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Should museums be free?
Everyone wants to go museums free but museums aren’t free.
That’s the question some in the cultural travel community are asking following news of a class action lawsuit filed in early March against one of the world’s most prestigious, expensive and visited museums.
New York’s Metropolitan Museum of Art is accused of deceptive ticketing practices, according to a suit filed by attorney Arnold Weiss on behalf of three museum visitors. The lawsuit charges that the museum leads people to believe the $25 fee is required rather than merely recommended, and seeks compensation for all visitors who paid the full price via credit card over the last few years.
The Met attracts some six million visitors per year, all of whom encounter a sign at the ticketing line trumpeting the museum’s $25 adult admission fee. In smaller type just below is the word “recommended”. As a result, some 40% of Met visitors pay the full ticket price.
The Met has countered that its policy has been in place for more than 40 years.
The suit raises questions about the pricing of museums across the US, which range from free to a recommended fee to mandatory ticket fee. This is in contrast to some countries, like the UK, where all national museums are free.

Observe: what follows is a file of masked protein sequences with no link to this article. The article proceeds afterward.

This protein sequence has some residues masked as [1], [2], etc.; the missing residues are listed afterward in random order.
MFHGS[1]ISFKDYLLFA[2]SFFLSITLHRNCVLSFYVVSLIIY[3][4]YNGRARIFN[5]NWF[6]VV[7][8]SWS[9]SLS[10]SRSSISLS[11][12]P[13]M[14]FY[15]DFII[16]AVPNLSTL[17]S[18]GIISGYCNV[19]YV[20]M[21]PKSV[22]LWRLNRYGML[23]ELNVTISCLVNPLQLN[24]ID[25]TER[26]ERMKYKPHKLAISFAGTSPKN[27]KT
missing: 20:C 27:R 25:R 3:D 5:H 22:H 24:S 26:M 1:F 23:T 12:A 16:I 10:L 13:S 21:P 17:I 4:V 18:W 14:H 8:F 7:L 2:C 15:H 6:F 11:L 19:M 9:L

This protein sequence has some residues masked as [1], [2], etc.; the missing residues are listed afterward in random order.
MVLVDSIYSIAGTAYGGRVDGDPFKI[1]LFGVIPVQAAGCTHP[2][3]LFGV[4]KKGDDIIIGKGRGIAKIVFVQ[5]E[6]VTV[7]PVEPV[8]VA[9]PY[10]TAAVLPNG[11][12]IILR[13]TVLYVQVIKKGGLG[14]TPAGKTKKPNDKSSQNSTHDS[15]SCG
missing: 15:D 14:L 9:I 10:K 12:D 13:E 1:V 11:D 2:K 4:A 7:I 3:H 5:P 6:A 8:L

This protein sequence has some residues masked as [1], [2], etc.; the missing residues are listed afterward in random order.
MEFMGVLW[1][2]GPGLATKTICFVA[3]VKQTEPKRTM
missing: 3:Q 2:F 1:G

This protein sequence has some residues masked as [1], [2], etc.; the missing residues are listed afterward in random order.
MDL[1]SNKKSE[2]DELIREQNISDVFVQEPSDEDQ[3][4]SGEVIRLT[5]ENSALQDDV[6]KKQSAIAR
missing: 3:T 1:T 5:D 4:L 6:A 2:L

A 2011 survey of 30 top US museums by The Art Newspaper found that the root of the debate lies in a philosophical divide. In one camp are museums focused on generating revenue, while the other camp believes museums should be free community resources.
Of the museums surveyed by the paper, nearly half do not charge general admission. They tended to be in smaller cities, such as Ohio’s Cleveland Museum of Art and Kansas City, Missouri’s Nelson-Atkins Museum of Art. Museums in larger cities, such as New York’s Met and Boston’s Museum of Fine Arts, tended to charge high entry fees.
According to the survey, “museums in major cities – especially those that attract tourists – by and large charge for entry. Their counterparts in areas with fewer international tourists or which rely on local visitors are more likely to be free because they need those visitors to return.”
In other words, a city’s “tourism desirability” can make the difference between free admission and a hefty fee.
If more museums were to adopt free admission policies, support mechanisms would need to be in place. Among them would be strong government grant programmes for the arts, more private donations and a revived culture of philanthropy, whereby members of the public participate in membership programs to support cultural institutions.
Until then, tourists eager for free museum admission should bypass big cities for smaller, lesser-known ones, or otherwise target free and affordable options in big cities like the Smithsonian museums in Washington DC (which uniquely have free admission as a national trust).